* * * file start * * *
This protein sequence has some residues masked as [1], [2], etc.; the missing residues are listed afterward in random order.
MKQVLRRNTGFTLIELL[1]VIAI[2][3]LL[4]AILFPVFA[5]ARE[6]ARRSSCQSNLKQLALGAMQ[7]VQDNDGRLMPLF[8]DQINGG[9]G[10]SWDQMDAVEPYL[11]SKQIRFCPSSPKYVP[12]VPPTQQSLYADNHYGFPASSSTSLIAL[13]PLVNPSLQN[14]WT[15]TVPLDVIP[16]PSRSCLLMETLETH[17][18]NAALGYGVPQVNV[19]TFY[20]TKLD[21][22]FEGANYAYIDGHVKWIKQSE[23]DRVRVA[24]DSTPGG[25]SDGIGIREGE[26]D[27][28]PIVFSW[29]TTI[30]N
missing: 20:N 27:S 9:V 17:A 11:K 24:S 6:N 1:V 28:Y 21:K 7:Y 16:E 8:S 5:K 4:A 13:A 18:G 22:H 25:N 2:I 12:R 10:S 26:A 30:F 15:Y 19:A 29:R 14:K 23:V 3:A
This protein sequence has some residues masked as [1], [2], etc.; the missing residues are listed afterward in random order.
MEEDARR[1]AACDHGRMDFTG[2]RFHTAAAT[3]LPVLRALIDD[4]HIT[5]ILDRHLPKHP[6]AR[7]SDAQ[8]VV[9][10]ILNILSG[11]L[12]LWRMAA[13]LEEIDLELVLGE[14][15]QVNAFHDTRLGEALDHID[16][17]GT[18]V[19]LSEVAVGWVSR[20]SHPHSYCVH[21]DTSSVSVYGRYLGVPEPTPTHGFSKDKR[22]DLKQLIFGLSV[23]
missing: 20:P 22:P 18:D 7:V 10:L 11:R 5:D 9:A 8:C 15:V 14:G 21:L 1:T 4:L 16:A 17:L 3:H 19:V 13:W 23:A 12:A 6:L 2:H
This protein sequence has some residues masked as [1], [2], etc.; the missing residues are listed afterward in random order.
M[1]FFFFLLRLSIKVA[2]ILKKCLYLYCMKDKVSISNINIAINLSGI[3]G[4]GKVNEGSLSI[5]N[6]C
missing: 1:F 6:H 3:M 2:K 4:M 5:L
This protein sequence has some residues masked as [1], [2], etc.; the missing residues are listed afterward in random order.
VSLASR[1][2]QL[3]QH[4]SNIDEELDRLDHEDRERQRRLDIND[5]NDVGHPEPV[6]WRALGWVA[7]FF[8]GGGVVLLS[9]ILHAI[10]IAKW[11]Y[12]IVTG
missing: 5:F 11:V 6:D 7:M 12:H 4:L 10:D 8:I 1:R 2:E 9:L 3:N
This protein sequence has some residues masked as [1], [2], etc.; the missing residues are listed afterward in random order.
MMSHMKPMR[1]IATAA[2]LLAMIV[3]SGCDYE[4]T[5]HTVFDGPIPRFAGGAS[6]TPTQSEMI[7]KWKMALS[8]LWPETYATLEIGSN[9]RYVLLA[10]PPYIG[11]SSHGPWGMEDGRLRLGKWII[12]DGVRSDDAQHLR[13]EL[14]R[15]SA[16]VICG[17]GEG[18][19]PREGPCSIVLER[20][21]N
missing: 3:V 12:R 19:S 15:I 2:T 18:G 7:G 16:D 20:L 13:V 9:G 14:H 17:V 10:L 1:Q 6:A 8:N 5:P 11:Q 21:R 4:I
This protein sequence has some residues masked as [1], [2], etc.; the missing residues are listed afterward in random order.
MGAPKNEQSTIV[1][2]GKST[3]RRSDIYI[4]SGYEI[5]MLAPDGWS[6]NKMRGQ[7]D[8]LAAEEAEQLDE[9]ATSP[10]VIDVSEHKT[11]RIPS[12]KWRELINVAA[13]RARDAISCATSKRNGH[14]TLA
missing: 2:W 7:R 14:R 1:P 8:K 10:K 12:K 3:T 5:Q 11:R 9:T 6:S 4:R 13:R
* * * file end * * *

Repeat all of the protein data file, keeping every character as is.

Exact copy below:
This protein sequence has some residues masked as [1], [2], etc.; the missing residues are listed afterward in random order.
MKQVLRRNTGFTLIELL[1]VIAI[2][3]LL[4]AILFPVFA[5]ARE[6]ARRSSCQSNLKQLALGAMQ[7]VQDNDGRLMPLF[8]DQINGG[9]G[10]SWDQMDAVEPYL[11]SKQIRFCPSSPKYVP[12]VPPTQQSLYADNHYGFPASSSTSLIAL[13]PLVNPSLQN[14]WT[15]TVPLDVIP[16]PSRSCLLMETLETH[17][18]NAALGYGVPQVNV[19]TFY[20]TKLD[21][22]FEGANYAYIDGHVKWIKQSE[23]DRVRVA[24]DSTPGG[25]SDGIGIREGE[26]D[27][28]PIVFSW[29]TTI[30]N
missing: 20:N 27:S 9:V 17:A 11:K 24:S 6:N 1:V 28:Y 21:K 7:Y 16:E 8:S 5:K 4:A 13:A 18:G 22:H 25:N 2:I 12:R 10:S 26:A 30:F 15:Y 19:A 29:R 14:K 23:V 3:A
This protein sequence has some residues masked as [1], [2], etc.; the missing residues are listed afterward in random order.
MEEDARR[1]AACDHGRMDFTG[2]RFHTAAAT[3]LPVLRALIDD[4]HIT[5]ILDRHLPKHP[6]AR[7]SDAQ[8]VV[9][10]ILNILSG[11]L[12]LWRMAA[13]LEEIDLELVLGE[14][15]QVNAFHDTRLGEALDHID[16][17]GT[18]V[19]LSEVAVGWVSR[20]SHPHSYCVH[21]DTSSVSVYGRYLGVPEPTPTHGFSKDKR[22]DLKQLIFGLSV[23]
missing: 20:P 22:P 18:D 7:V 10:L 11:R 5:D 9:A 8:C 15:V 14:G 21:L 1:T 4:L 16:A 17:L 3:H 19:V 13:W 23:A 12:A 6:L 2:H
This protein sequence has some residues masked as [1], [2], etc.; the missing residues are listed afterward in random order.
M[1]FFFFLLRLSIKVA[2]ILKKCLYLYCMKDKVSISNINIAINLSGI[3]G[4]GKVNEGSLSI[5]N[6]C
missing: 1:F 6:H 3:M 2:K 4:M 5:L
This protein sequence has some residues masked as [1], [2], etc.; the missing residues are listed afterward in random order.
VSLASR[1][2]QL[3]QH[4]SNIDEELDRLDHEDRERQRRLDIND[5]NDVGHPEPV[6]WRALGWVA[7]FF[8]GGGVVLLS[9]ILHAI[10]IAKW[11]Y[12]IVTG
missing: 5:F 11:V 6:D 7:M 12:H 4:L 10:D 8:I 1:R 2:E 9:L 3:N
This protein sequence has some residues masked as [1], [2], etc.; the missing residues are listed afterward in random order.
MMSHMKPMR[1]IATAA[2]LLAMIV[3]SGCDYE[4]T[5]HTVFDGPIPRFAGGAS[6]TPTQSEMI[7]KWKMALS[8]LWPETYATLEIGSN[9]RYVLLA[10]PPYIG[11]SSHGPWGMEDGRLRLGKWII[12]DGVRSDDAQHLR[13]EL[14]R[15]SA[16]VICG[17]GEG[18][19]PREGPCSIVLER[20][21]N
missing: 3:V 12:R 19:S 15:I 2:T 18:G 7:G 16:D 20:L 13:V 9:G 14:H 17:V 10:L 1:Q 6:A 8:N 5:P 11:Q 21:R 4:I
This protein sequence has some residues masked as [1], [2], etc.; the missing residues are listed afterward in random order.
MGAPKNEQSTIV[1][2]GKST[3]RRSDIYI[4]SGYEI[5]MLAPDGWS[6]NKMRGQ[7]D[8]LAAEEAEQLDE[9]ATSP[10]VIDVSEHKT[11]RIPS[12]KWRELINVAA[13]RARDAISCATSKRNGH[14]TLA
missing: 2:W 7:R 14:R 1:P 8:K 10:K 12:K 3:T 5:Q 11:R 9:T 6:S 4:R 13:R